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  • Writer's pictureBridger Park

2020 Pronghorn

Updated: Mar 7

My 2020 Antelope hunt will forever be one of my favorite hunts. It holds a special place in my heart, not because it was action packed, thrilling, or a tag I've put in on for seven years, while it was all of those things, the reason it stands out is because I learned more about myself in one hunt than I ever had. It was a huge year for me in terms of growing as a hunter, but this one taught me a special lesson about patience. When it comes to hunting, patience is the hardest trait to learn, and the most important skill to have.


Early on in this hunt, I picked out a the pronghorn I wanted. It was the biggest we'd ever seen, and true to pronghorn reputation stalking this animal was not easy. Time and time again we'd make a move on him, and have to slowly back out as he took his herd miles from us. I only had one chance at this brute. We had caught this giant, and his herd, on their way to bed. We cut them off at 200 hundred yards, and when I squeeze the trigger, it hit me with a sickening click that haunts hunters. When I tried to jack another into the chamber, the faulty reloads I was shooting jammed up. And let me tell you, you don't know real frustration until you loose a trophy class antelope to reloaded bullets.


After spooking him, I was able to relocate his herd multiple times, but I never saw the buck again. After licking my wounds, and nursing my pride, I got back at it. I passed up tons of opportunity's on this hunt, in a desperate search for a buck of the same caliber as the one I had spooked. Late on our second to last day, we spotted a buck we had nick named 'nubs', we nicknamed him this for two reasons: first being that while he had deep curling horns, he had no prongs. The second reason being we are not creative. It was to late to stalk him that night, so we had to return in the morning for him. Early on our last day, we stumbled into his heard. And I mean stumbled into them. They where sitting in a cut in the flat land scape, and we startled them up.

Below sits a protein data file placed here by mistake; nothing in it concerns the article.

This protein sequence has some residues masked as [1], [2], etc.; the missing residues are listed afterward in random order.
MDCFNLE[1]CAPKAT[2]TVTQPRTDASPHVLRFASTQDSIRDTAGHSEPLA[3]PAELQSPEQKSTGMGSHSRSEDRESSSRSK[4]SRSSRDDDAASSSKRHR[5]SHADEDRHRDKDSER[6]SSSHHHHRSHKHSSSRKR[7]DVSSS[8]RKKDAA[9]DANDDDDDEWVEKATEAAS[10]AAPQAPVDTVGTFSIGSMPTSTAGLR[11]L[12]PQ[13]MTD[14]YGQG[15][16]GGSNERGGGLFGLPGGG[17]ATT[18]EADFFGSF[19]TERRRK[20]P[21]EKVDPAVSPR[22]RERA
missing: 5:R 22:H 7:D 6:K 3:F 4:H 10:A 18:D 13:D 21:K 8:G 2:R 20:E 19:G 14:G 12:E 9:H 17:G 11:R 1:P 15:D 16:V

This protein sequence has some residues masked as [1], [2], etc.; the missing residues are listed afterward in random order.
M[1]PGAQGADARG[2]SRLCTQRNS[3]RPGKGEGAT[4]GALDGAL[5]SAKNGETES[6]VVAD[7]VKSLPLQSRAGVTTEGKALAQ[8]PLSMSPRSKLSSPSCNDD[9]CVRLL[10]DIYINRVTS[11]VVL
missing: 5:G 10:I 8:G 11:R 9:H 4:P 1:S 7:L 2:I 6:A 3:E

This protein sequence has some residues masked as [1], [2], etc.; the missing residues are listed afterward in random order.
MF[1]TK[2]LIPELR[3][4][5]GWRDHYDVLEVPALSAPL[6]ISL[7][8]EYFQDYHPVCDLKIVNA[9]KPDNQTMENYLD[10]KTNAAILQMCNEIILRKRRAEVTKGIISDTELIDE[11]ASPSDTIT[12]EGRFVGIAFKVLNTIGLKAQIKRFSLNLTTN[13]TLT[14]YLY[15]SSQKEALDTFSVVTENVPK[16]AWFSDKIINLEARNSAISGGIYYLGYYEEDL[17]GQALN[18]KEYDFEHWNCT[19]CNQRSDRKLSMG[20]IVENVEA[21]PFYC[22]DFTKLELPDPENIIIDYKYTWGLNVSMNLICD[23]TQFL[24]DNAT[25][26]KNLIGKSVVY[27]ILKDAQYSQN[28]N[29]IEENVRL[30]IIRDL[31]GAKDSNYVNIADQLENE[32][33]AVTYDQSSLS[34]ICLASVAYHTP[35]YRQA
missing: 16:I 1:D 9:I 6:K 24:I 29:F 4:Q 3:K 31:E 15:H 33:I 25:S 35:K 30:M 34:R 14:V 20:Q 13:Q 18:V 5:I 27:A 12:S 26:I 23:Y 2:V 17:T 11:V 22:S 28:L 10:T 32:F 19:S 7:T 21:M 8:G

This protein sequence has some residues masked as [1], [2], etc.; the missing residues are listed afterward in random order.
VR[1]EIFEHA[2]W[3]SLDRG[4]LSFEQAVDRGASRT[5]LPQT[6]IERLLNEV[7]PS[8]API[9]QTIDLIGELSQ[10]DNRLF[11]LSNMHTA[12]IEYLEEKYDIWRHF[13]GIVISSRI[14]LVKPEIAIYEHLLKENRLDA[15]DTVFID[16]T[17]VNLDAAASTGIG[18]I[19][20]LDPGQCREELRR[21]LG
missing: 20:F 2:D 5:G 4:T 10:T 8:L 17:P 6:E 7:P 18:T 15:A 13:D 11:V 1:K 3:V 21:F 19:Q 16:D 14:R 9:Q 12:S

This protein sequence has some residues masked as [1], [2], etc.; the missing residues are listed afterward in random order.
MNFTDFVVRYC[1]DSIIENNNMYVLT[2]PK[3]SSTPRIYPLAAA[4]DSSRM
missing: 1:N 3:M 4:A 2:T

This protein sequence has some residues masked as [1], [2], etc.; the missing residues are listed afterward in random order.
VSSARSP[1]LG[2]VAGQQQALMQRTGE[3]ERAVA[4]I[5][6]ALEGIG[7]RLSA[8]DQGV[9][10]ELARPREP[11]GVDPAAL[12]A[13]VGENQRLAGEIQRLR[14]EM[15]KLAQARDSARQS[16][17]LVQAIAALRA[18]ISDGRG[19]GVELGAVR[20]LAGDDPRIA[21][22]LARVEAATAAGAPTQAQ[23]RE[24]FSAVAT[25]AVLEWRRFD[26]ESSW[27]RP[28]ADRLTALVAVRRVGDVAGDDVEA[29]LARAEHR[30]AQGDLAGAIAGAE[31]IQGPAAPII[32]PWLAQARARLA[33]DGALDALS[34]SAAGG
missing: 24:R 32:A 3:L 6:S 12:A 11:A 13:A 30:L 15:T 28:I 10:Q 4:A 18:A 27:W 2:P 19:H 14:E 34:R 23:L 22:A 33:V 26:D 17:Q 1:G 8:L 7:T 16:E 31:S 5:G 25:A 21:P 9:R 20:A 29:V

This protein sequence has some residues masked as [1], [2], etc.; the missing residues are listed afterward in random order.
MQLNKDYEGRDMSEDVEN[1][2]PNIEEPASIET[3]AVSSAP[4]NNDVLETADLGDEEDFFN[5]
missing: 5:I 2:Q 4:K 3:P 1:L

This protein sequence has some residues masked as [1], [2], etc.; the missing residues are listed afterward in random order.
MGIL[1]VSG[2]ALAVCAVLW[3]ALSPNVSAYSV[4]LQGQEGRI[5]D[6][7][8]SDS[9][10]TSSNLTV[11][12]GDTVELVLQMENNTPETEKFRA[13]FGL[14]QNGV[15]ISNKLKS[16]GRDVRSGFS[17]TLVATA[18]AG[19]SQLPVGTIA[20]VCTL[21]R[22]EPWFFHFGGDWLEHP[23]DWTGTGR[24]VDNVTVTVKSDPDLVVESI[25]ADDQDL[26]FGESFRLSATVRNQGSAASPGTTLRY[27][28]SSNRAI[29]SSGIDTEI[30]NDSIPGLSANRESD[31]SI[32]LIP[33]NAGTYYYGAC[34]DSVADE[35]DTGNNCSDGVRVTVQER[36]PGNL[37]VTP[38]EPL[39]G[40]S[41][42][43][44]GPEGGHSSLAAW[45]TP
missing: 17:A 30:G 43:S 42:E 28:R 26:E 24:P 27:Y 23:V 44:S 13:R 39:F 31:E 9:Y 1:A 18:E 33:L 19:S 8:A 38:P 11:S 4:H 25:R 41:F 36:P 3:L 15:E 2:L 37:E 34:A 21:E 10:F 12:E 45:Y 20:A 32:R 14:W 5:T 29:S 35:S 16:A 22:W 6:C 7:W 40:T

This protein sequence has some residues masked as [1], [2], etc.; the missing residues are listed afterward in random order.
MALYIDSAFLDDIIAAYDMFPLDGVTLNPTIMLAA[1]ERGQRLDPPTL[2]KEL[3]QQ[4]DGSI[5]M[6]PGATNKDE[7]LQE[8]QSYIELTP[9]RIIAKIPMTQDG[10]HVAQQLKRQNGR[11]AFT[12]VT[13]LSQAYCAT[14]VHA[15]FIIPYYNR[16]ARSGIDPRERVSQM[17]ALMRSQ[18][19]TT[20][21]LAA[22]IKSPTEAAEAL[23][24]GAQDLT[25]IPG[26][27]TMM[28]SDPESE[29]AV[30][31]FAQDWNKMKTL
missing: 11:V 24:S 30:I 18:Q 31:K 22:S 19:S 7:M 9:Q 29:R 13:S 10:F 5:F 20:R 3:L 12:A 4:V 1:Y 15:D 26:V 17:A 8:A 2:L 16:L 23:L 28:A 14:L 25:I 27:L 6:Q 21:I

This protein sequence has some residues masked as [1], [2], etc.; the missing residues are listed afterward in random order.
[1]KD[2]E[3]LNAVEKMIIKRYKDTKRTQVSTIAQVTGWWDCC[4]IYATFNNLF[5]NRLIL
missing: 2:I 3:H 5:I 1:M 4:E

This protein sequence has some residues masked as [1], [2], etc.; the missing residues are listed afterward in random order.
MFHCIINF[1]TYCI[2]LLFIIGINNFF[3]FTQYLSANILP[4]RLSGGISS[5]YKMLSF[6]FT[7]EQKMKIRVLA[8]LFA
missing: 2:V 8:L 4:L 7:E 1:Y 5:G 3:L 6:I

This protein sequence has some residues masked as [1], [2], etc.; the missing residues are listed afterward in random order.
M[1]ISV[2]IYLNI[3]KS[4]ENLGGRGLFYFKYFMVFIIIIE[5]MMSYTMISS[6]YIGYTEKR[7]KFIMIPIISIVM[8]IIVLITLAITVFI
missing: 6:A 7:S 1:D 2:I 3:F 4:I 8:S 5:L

This was where I lost my patience. I had quickly spotted nubs with my binos, and rushed into a position I could shoot. They where already spooked, and started to haul off. I rushed to find the goat in my scope, and shot. In the antelopes gregarious shuffling, and my foolish rush, I had shot the wrong goat. I had also placed a high shot on him, which was sickening. It was the first animal I hadn't killed on the first shot, and the first animal I walked up on that needed another shot. This is something that is inevitably going to happen to all hunters, and a feeling that wont leave them in a hurry. He was also much smaller then the one we had been chasing. While a much smaller pill to swallow then a bad shot, rough non the less. I found myself face to face with one of the worst flaws to have as a hunter. And had to dedicate myself to fixing it. Just remember, taking your steps a little slower, taking a little more time in your scope, or sitting in a spot for just a little longer, could be the difference in a successful or non successful hunt.


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